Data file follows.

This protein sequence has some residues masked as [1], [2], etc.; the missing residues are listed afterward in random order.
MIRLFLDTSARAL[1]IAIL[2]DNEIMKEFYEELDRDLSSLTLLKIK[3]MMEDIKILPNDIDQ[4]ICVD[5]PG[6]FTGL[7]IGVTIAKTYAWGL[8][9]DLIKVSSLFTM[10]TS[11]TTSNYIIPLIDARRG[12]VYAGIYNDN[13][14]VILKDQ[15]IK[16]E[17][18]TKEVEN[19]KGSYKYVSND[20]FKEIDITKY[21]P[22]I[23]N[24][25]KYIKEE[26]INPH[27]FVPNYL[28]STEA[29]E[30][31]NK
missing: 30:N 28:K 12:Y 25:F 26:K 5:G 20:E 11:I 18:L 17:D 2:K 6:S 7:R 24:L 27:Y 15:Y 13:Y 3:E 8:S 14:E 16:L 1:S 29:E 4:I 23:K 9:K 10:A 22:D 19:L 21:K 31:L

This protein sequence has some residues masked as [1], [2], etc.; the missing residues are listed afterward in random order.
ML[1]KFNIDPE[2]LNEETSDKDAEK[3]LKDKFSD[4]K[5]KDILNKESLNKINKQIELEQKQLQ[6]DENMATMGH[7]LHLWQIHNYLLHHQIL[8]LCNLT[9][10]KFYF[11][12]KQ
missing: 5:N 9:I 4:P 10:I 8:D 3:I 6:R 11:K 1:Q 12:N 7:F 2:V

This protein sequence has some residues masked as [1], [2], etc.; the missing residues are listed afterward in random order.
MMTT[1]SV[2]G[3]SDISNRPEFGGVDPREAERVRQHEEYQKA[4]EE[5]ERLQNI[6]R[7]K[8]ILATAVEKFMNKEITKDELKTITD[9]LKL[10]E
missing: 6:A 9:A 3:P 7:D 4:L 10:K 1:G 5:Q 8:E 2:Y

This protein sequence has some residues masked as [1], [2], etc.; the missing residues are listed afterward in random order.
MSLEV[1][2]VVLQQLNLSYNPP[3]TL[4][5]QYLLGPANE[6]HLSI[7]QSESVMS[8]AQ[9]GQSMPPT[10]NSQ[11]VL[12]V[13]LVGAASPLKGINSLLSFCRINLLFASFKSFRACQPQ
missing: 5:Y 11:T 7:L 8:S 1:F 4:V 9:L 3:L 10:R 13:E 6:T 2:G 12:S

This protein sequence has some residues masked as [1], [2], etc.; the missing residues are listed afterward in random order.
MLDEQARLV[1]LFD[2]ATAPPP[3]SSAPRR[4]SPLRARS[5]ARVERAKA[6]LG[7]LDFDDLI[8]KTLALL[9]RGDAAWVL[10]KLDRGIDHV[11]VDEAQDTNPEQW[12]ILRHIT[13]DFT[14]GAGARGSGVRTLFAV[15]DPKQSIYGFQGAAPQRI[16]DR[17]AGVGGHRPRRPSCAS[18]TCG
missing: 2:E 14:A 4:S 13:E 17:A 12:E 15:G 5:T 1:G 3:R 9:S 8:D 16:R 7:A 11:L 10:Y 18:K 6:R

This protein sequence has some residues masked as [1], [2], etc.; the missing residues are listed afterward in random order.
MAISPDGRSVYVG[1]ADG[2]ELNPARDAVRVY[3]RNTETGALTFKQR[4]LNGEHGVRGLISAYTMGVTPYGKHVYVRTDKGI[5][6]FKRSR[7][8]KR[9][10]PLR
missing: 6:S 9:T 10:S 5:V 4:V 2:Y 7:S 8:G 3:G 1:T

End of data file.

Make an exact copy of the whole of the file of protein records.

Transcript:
This protein sequence has some residues masked as [1], [2], etc.; the missing residues are listed afterward in random order.
MIRLFLDTSARAL[1]IAIL[2]DNEIMKEFYEELDRDLSSLTLLKIK[3]MMEDIKILPNDIDQ[4]ICVD[5]PG[6]FTGL[7]IGVTIAKTYAWGL[8][9]DLIKVSSLFTM[10]TS[11]TTSNYIIPLIDARRG[12]VYAGIYNDN[13][14]VILKDQ[15]IK[16]E[17][18]TKEVEN[19]KGSYKYVSND[20]FKEIDITKY[21]P[22]I[23]N[24][25]KYIKEE[26]INPH[27]FVPNYL[28]STEA[29]E[30][31]NK
missing: 30:N 28:K 12:Y 25:F 26:K 5:G 20:E 11:I 18:L 17:D 2:K 6:S 7:R 24:L 27:Y 15:Y 13:Y 3:E 8:S 14:E 16:L 1:S 29:E 4:I 23:K 9:K 10:A 22:D 19:L 21:K 31:L

This protein sequence has some residues masked as [1], [2], etc.; the missing residues are listed afterward in random order.
ML[1]KFNIDPE[2]LNEETSDKDAEK[3]LKDKFSD[4]K[5]KDILNKESLNKINKQIELEQKQLQ[6]DENMATMGH[7]LHLWQIHNYLLHHQIL[8]LCNLT[9][10]KFYF[11][12]KQ
missing: 5:N 9:I 4:P 10:I 8:D 3:I 6:R 11:K 1:Q 12:N 7:F 2:V

This protein sequence has some residues masked as [1], [2], etc.; the missing residues are listed afterward in random order.
MMTT[1]SV[2]G[3]SDISNRPEFGGVDPREAERVRQHEEYQKA[4]EE[5]ERLQNI[6]R[7]K[8]ILATAVEKFMNKEITKDELKTITD[9]LKL[10]E
missing: 6:A 9:A 3:P 7:D 4:L 10:K 1:G 5:Q 8:E 2:Y

This protein sequence has some residues masked as [1], [2], etc.; the missing residues are listed afterward in random order.
MSLEV[1][2]VVLQQLNLSYNPP[3]TL[4][5]QYLLGPANE[6]HLSI[7]QSESVMS[8]AQ[9]GQSMPPT[10]NSQ[11]VL[12]V[13]LVGAASPLKGINSLLSFCRINLLFASFKSFRACQPQ
missing: 5:Y 11:T 7:L 8:S 1:F 4:V 9:L 3:L 10:R 13:E 6:T 2:G 12:S

This protein sequence has some residues masked as [1], [2], etc.; the missing residues are listed afterward in random order.
MLDEQARLV[1]LFD[2]ATAPPP[3]SSAPRR[4]SPLRARS[5]ARVERAKA[6]LG[7]LDFDDLI[8]KTLALL[9]RGDAAWVL[10]KLDRGIDHV[11]VDEAQDTNPEQW[12]ILRHIT[13]DFT[14]GAGARGSGVRTLFAV[15]DPKQSIYGFQGAAPQRI[16]DR[17]AGVGGHRPRRPSCAS[18]TCG
missing: 2:E 14:A 4:S 13:E 17:A 12:E 15:G 5:T 1:G 3:R 9:S 8:D 16:R 7:A 11:L 10:Y 18:K 6:R

This protein sequence has some residues masked as [1], [2], etc.; the missing residues are listed afterward in random order.
MAISPDGRSVYVG[1]ADG[2]ELNPARDAVRVY[3]RNTETGALTFKQR[4]LNGEHGVRGLISAYTMGVTPYGKHVYVRTDKGI[5][6]FKRSR[7][8]KR[9][10]PLR
missing: 6:S 9:T 10:S 5:V 4:V 2:Y 7:S 8:G 3:G 1:T